Number 3: DOOM Eternal

The original DOOM was a pioneer among first-person shooters back in the 90’s, DOOM 2016 helped the series reclaim its crown as an FPS staple, and, in my opinion, DOOM Eternal is the greatest game the genre has ever seen. This bombastic, blood-soaked sequel gives you, as the unstoppable force that is the Doom Slayer, new, powerful weapons, more ways to quickly move around the map, and tweaks the mechanics of certain instruments of death like giving the super shotgun a grappling meat hook. All of this is done to make you an even more efficient destroyer of all things demonic and add a welcome layer of strategy to the firefights. The game’s minimalist story rarely shares anything more than what it needs to in order to keep you moving – outside of bits of lore hidden throughout the levels – ensuring you’re never very far from the next gory, glorious battle, and that’s the way I like it! The combat is bloody, brutal perfection that makes you feel like an absolute badass, and when combined with the insane visual fidelity and Mick Gordon’s hardcore soundtrack that gets you hyped beyond all reason, the result is my favorite first-person shooter of all time. I don’t see how the next DOOM could top this one, but that’s what I thought about the 2016 reboot before I played DOOM Eternal.

You can read my full review of DOOM Eternal here.

Number 2: Final Fantasy VII Remake

Final Fantasy VII Remake enhances nearly everything I love about the 1997 gaming landmark, or at least the first section, as this is only part one. I’m still not quite sure what it does best though, because it absolutely nails so many different things, especially the parts that it needed to. FFVIIR’s battle system is equally fun, challenging, and unique. The mix of mechanics from what you would see in today’s action games and old-school, turn-based JRPG’s is something fresh, yet familiar to Final Fantasy fans. The phenomenal soundtrack builds upon that of the original’s with remasters and remixes of iconic themes, and even throws in some new, memorable tracks of its own. The visuals are stunning, and bring a whole new level of beauty to one of my favorite worlds in all of gaming. FFVIIR also further fleshes out protagonist Cloud and a whole host of supporting characters, making me care about them even more than I did before. There were many, many times where I stopped moving around just to admire the view or listen to the music playing, and almost every battle was an absolute delight to engage in. Final Fantasy VII Remake had so much to live up to, probably more than any other video game remake to date, and in my opinion, it is an astonishing success. Here’s hoping the next chapters can reach the same dizzying heights that part one did.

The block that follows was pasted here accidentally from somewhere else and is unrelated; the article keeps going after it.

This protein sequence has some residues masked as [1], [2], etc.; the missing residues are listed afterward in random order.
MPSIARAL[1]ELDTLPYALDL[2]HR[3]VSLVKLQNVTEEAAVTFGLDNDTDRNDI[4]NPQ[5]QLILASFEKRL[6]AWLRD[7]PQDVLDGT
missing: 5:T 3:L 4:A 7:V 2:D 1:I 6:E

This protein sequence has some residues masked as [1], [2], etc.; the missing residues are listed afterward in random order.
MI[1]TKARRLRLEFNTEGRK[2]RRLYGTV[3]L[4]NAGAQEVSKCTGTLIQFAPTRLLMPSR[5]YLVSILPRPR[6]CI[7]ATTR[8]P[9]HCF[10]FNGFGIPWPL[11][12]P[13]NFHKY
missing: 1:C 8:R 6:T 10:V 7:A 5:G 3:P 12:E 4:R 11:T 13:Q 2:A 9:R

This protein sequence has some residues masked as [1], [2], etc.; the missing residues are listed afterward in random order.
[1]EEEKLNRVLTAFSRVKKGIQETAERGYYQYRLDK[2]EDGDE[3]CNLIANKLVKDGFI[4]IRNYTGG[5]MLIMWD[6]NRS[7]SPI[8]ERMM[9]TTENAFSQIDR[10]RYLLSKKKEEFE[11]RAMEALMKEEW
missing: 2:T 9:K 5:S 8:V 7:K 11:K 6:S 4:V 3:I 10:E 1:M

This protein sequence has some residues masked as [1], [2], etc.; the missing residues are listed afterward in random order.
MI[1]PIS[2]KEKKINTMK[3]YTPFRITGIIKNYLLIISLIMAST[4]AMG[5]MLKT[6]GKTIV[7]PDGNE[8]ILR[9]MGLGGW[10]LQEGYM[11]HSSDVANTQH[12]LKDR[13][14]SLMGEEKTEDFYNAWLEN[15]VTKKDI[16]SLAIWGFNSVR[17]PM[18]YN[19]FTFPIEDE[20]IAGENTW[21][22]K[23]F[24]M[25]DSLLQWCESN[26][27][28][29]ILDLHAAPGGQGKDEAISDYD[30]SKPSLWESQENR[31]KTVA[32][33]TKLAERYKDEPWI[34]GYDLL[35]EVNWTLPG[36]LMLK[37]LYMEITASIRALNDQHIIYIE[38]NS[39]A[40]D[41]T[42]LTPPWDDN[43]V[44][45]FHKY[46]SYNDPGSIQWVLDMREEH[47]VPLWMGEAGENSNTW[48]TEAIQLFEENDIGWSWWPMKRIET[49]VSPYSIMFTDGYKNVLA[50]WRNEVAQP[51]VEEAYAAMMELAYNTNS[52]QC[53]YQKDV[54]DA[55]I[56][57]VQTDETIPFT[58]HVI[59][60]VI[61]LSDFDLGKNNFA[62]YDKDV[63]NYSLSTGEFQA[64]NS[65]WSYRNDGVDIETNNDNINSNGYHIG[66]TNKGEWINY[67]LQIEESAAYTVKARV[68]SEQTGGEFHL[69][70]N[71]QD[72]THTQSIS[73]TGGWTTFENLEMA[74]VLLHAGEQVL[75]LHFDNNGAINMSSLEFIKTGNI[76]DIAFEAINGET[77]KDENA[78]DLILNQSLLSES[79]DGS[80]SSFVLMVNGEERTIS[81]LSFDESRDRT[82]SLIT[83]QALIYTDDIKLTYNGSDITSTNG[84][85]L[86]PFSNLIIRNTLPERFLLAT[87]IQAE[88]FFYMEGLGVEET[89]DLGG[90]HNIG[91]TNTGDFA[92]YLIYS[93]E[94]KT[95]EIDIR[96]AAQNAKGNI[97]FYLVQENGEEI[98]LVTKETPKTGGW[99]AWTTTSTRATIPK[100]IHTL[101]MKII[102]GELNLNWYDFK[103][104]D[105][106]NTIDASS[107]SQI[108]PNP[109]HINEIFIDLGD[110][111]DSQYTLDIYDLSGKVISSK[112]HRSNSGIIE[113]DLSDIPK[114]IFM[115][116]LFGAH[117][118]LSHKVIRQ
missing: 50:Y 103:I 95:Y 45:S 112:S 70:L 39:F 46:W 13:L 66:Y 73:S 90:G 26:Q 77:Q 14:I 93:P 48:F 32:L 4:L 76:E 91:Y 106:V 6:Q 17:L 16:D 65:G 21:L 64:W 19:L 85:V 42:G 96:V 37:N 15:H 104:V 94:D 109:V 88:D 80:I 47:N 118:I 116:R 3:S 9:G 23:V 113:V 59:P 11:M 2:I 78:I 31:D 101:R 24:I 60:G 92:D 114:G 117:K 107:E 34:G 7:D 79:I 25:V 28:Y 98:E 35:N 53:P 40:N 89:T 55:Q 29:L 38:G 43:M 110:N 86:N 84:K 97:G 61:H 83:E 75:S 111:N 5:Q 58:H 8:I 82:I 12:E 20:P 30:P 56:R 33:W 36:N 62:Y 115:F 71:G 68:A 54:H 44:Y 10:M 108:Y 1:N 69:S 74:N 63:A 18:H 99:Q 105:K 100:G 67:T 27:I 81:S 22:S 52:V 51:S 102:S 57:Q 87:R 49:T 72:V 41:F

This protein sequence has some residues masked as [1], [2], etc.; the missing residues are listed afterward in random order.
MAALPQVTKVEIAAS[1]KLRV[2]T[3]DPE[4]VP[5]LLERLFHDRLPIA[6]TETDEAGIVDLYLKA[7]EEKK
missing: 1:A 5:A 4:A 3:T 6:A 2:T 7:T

You can read my full review of Final Fantasy VII Remake here.

Number 1: The Last of Us Part II

The Last of Us Part II tells an even darker, more harrowing story than Part I, and surpasses its iconic predecessor in overall quality. The only weak point of the first game, the gameplay, has been vastly improved, with faster and more fierce combat that pits you against smarter and deadlier enemies. However, it’s clear that director Neil Drukmann’s focus was on the narrative yet again, and he certainly made the right call. Part II is a tale of grief, anger, vengeance, and unflinching violence that often angered or horrified me, made me question “my” actions, and left me emotionally drained even days after finishing the campaign. The characters and story beats are given real weight by the brilliant writing from Druckmann and Hailey Gross, Gustavo Santaolalla’s melancholic music, and the heartfelt, deeply human performances from Ashley Johnson, Troy Baker, Laura Bailey, and the rest of the outstanding motion performance and vocal cast. No other game has made me reflect on the choices of its protagonist and the consequences of those choices to this degree, or presented them with such uncomfortable sincerity and depth. Developer Naughty Dog produced a follow-up to a beloved game that many believed didn’t need one, and it ended up being just as impactful and important to the gaming community as the original. The Last of Us Part II is peak video game storytelling, my favorite game of the year, of the previous console generation, and possibly of all time.

You can read the co-review Lauren and I wrote for The Last of Us Part II here, and listen to us discuss it even further with Zac on a bonus episode of Middle of the Row: The Podcast here.


And those are my favorite video games of 2020! If you liked what you read, check out my favorite TV shows of 2020, follow me on Twitter or Letterboxd, and bookmark my author page. And until next time, remember: the best seats are in the Middle of the Row!